The book of Job attempts to answer an age-old question: why do people suffer? Moreover, the question becomes harder when it is narrowed down to righteous people and asked, why, then, do the good people suffer more than others?

All of us have experienced suffering (evil) in our lives. Some people have confronted more than others – the ravages of war, the brutality of nature, social and physical devastation of diseases and pandemics and moral destruction of injustice, abuse, and exploitation. There are also other types of suffering that come directly out of human limitations, like misunderstanding, greed, anger, hatred… we all know what evil can do to our mundane lives.

At the time of Job, people directly connected suffering to human sins. They believed that suffering was a punishment from God. Later, some Christians thought that suffering was a part of God’s testing of His faithful followers. This means God is pleased to see those who love Him suffer. How do we respond to these types of explanations? How do we approach the book of Job? And what has Jesus to say about suffering?

In today’s first reading, Job is in extreme pain and agony – the brutality of evil has encompassed him entirely. For him, life is not fair. Unfair suffering has taken away every hope from him. There is no more joy left in him. The last sentence of today’s reading sums up Job’s dire state of mind. He cries out in despair, “I shall not see happiness again.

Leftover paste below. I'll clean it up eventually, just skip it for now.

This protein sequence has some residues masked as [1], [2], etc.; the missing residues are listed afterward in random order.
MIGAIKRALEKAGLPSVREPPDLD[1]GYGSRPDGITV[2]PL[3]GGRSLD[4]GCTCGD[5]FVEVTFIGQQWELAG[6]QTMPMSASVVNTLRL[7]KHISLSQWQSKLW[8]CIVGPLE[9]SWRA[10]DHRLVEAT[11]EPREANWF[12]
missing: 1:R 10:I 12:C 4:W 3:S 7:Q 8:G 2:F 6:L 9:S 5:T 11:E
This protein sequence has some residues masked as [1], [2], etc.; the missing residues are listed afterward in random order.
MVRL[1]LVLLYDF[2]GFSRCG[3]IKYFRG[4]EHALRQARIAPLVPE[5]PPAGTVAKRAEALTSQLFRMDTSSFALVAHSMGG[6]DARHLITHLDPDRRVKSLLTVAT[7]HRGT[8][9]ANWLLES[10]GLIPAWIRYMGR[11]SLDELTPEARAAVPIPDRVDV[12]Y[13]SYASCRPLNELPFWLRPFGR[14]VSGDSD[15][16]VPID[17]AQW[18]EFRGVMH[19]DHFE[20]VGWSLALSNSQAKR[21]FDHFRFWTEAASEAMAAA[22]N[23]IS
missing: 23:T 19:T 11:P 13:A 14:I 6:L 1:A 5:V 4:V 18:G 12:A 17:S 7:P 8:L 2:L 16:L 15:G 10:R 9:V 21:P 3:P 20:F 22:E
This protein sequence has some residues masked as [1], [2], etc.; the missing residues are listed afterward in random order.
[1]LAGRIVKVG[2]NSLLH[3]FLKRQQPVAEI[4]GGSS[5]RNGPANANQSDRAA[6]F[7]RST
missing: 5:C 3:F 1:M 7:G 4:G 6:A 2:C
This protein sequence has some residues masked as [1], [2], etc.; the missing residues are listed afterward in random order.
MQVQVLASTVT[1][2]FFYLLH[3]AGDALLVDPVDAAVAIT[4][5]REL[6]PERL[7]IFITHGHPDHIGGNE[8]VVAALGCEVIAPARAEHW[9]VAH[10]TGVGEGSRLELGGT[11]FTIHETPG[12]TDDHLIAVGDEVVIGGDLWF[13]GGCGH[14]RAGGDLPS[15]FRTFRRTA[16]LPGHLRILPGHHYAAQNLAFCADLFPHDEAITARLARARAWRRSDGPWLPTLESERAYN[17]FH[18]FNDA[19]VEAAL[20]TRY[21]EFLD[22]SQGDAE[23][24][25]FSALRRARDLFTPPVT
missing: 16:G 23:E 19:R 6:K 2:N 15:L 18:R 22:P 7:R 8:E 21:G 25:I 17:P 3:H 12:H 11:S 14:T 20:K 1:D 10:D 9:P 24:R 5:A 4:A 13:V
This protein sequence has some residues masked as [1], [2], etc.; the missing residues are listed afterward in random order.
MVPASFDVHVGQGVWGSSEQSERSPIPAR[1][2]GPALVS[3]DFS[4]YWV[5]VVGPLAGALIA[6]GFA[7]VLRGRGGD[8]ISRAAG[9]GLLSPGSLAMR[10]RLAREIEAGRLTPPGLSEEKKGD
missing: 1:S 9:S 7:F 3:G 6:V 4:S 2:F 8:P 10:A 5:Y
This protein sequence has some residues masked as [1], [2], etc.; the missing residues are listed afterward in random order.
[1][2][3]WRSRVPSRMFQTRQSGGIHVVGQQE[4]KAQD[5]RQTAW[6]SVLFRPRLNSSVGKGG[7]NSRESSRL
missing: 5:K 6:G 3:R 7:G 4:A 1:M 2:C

In his suffering, Job opens his heart and mind to God and laments bitterly to God. He knows that there is no person other than his own Creator, who can understand his pain and suffering. We should see Job’s words not as a search for meaning for his misfortune, but rather his heartfelt prayer before God. It is a prayer just like Jesus did when He was at Gethsemane.

In today’s Gospel, Jesus shows us how to respond to human suffering. Whenever Jesus saw a suffering person, He got up and went near to that person and brought healing to that person. We see Jesus helping the mother-in-law of Peter and then until late night, curing a lot of people who had come to Him seeking healing. Jesus constantly worked hard to eradicate evil.

Jesus shows us that evil can be overcome by being compassionate and caring for each other. He did not discuss why or how, but rather, did His part. He showed us that when we respond to people’s sufferings, we become truly human.

–Rev. Ranjan D’Sa OCD

Category Reflections